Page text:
The Screens : A play in seventeen scenes by Jean Genet ; Translated from the French by Bernard Frechtman
New York : Grove Press, 1962. First printing. Stated. Hardcover. 201 pages ; 22 cm. $3.95 dust jacket with minimal wear. Pages are unmarked. Binding is firm.
A play in seventeen scenes
by Jean Genet Translated by Bernard Frechtman
With The Screens, Jean Genet has moved another step forward in what seems destined to be one of the most original theatrical ventures of our time, an undertaking begun in Deathwatch and carried forward, with ever bolder variations, in The Maids, The Balcony, and The Blacks.
A grandiose structure, which one French critic has compared in its rigor of construction and richness of detail to the cathedral of Chartres, The Screens has a cast of over fifty characters and takes place in both the world of the living and of the dead. Genet uses a multi-leveled stage, with action occurring on various tiers, and the way he uses movable screens as scenery, or suggestions of scenery, is in itself a theatrical tour de force. Characters come on stage and draw on the screens in chalk to give the setting or highlight a description; certain actions occur behind transparent screens; and characters emerging from life to death burst through the screens.
The setting of the play is ostensibly the Algerian War—a subject so explosive in France that despite the acclaim with which the publication was greeted no French producer has dared stage it — and on the surface The Screens is certainly a political play, but only as Moby Dick is a sea adventure.
The Screens was produced for the first time in June, 1961 at the Schloss-park State Theatre of West Berlin, where the leading Berlin critic, Friedrich Luft, hailed it as "a beacon on the horizon of the European theater. . ."
Some European comments:
"We are constantly aware that Genet is operating on the level of the great Greek dramatists. . . . The richness of The Screens is unequalled in the contemporary theater." —Guy Dumur, France Observateur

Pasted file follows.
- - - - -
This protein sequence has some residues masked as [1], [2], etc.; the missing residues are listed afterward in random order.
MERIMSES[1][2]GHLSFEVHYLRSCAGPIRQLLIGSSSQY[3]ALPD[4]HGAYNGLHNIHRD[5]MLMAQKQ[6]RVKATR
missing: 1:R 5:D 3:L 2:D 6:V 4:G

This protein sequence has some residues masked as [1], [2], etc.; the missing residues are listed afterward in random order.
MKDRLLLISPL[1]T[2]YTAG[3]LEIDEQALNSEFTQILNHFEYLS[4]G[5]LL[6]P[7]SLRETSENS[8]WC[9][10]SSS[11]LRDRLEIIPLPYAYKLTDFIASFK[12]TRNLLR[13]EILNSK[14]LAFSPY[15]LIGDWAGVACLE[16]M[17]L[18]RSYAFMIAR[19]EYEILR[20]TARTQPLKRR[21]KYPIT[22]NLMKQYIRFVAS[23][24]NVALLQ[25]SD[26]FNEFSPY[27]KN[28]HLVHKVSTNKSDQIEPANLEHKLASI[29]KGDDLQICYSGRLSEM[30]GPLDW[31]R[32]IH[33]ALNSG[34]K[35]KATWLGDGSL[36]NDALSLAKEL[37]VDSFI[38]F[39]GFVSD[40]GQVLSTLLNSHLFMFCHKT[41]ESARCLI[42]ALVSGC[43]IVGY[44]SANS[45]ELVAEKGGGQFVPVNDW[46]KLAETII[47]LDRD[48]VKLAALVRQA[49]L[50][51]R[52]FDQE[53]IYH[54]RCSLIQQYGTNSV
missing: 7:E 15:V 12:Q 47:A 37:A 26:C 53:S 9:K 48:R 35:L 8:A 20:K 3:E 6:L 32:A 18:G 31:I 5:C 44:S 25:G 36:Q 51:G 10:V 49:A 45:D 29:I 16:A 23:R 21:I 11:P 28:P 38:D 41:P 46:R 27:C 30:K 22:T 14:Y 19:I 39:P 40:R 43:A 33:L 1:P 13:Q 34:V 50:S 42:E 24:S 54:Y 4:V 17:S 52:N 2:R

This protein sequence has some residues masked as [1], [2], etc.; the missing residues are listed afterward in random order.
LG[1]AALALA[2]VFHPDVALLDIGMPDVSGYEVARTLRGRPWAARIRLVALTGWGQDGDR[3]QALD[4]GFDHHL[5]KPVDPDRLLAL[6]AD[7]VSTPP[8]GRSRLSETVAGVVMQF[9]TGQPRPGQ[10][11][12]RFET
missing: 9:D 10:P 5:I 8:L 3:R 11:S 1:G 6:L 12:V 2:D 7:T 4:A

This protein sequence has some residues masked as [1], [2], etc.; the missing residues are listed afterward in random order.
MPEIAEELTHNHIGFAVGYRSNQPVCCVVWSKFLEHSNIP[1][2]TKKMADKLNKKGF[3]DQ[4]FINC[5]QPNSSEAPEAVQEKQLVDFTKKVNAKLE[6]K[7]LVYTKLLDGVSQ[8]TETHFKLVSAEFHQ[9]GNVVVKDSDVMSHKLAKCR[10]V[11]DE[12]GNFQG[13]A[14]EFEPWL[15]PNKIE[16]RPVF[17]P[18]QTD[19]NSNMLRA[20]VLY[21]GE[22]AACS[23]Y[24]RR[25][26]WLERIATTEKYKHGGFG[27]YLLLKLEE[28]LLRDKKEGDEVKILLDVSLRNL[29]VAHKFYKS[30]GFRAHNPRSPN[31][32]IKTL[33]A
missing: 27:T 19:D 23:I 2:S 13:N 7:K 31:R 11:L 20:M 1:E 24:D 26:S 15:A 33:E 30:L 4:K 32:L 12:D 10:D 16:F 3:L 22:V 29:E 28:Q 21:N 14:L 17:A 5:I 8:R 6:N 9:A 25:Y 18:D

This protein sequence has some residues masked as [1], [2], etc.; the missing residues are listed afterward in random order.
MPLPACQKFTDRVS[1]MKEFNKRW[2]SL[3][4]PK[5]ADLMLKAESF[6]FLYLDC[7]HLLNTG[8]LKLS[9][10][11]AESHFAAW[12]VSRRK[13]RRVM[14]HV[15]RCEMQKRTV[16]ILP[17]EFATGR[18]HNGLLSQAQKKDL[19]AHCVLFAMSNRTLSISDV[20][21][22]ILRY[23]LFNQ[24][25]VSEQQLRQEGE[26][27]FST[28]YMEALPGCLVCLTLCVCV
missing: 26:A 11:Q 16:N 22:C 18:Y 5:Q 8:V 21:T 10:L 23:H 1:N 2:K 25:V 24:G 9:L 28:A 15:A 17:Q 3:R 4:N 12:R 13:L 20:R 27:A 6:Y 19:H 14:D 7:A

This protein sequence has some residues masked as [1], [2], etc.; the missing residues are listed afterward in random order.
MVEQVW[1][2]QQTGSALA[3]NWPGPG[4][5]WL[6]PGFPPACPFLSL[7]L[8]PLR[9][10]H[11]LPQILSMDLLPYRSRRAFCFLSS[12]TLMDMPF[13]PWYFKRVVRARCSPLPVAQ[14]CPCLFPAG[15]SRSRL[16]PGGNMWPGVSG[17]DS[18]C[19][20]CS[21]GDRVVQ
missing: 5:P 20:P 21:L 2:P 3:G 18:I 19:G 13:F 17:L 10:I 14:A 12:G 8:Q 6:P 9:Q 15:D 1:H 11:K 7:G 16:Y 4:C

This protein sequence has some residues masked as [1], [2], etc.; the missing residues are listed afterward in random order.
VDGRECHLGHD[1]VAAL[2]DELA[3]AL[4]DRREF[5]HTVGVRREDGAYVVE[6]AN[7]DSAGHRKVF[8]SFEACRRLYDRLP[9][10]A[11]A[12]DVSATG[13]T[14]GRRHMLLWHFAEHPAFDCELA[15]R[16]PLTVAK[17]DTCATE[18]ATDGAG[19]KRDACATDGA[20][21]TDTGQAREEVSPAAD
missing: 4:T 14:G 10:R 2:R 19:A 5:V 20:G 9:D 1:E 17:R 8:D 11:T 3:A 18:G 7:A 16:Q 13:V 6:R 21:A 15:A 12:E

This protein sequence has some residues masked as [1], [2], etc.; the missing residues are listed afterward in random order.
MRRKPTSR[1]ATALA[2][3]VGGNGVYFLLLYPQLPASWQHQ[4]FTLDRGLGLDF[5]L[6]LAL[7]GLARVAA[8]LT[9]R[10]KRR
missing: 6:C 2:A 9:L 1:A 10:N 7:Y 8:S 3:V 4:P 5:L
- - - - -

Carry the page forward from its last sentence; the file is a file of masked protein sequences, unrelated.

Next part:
"The vigorous meditation so striking in The Blacks is admirably developed and carried even further in The Screens." —Michel Butor, L'Express
"With the explosive mixture of preciosity and coarseness, acute and venomous vigor, bursts of soaring lyricism and rigor of craftsmanship that make of him the last of the great Elizabethan dramatists, Jean Genet has written an epic farce, a kind of Shakespearean extravaganza." —Claude Roy, Liberation
Jean Genet was born in Paris in 1910, an illegitimate child who never knew his parents. Abandoned to the Assistance Publique, he was adopted by a peasant family in the Morvan. At ten he was sent to a reformatory for stealing. After many years in institutions, he escaped and joined the Foreign Legion, but quickly deserted. Thereafter, for many years he wandered through Europe, making his way by begging, thieving, and smuggling. During this period he spent time in the prisons of almost every country through which he passed. In 1948, after ten convictions for theft in France, he escaped life imprisonment when the President of the Republic, petitioned by a group of eminent writers and artists, granted him a pardon.
In 1942, during a long term in prison, he wrote his first book, Our Lady of the Flowers. During the following years he wrote three novels, two plays, a volume of poems, and The Thiefs Journal. His most recent work has been three major plays: The Balcony (1956), The Blacks (1958), and The Screens (1961). In 1952 Saint Genet, Comedien et Martyr, a monumental study of his work by Jean-Paul Sartre, was published.
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